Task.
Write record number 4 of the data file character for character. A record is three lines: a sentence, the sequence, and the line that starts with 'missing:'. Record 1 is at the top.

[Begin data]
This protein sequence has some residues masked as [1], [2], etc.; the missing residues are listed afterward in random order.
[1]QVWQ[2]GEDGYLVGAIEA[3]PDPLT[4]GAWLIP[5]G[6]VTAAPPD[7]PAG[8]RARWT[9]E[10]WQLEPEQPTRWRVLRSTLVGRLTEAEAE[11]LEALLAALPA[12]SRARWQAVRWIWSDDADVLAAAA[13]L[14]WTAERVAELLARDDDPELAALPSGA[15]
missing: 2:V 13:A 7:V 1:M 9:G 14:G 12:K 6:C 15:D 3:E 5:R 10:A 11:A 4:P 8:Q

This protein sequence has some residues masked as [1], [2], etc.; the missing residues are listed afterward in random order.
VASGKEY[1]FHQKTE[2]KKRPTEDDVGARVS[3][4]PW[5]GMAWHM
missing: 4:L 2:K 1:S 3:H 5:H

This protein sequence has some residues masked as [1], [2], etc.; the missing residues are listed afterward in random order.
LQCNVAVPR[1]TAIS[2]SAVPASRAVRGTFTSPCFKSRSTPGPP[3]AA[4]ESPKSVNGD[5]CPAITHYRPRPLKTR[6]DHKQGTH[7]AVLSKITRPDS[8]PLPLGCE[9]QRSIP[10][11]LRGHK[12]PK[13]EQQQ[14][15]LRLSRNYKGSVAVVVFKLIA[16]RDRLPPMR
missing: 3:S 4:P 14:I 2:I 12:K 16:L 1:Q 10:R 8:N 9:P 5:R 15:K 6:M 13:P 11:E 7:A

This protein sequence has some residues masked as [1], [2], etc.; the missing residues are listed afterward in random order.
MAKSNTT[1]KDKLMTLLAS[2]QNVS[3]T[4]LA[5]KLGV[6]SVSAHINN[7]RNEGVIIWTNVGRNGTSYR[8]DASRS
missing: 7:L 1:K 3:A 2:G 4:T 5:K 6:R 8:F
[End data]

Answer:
This protein sequence has some residues masked as [1], [2], etc.; the missing residues are listed afterward in random order.
MAKSNTT[1]KDKLMTLLAS[2]QNVS[3]T[4]LA[5]KLGV[6]SVSAHINN[7]RNEGVIIWTNVGRNGTSYR[8]DASRS
missing: 7:L 1:K 3:A 2:G 4:T 5:K 6:R 8:F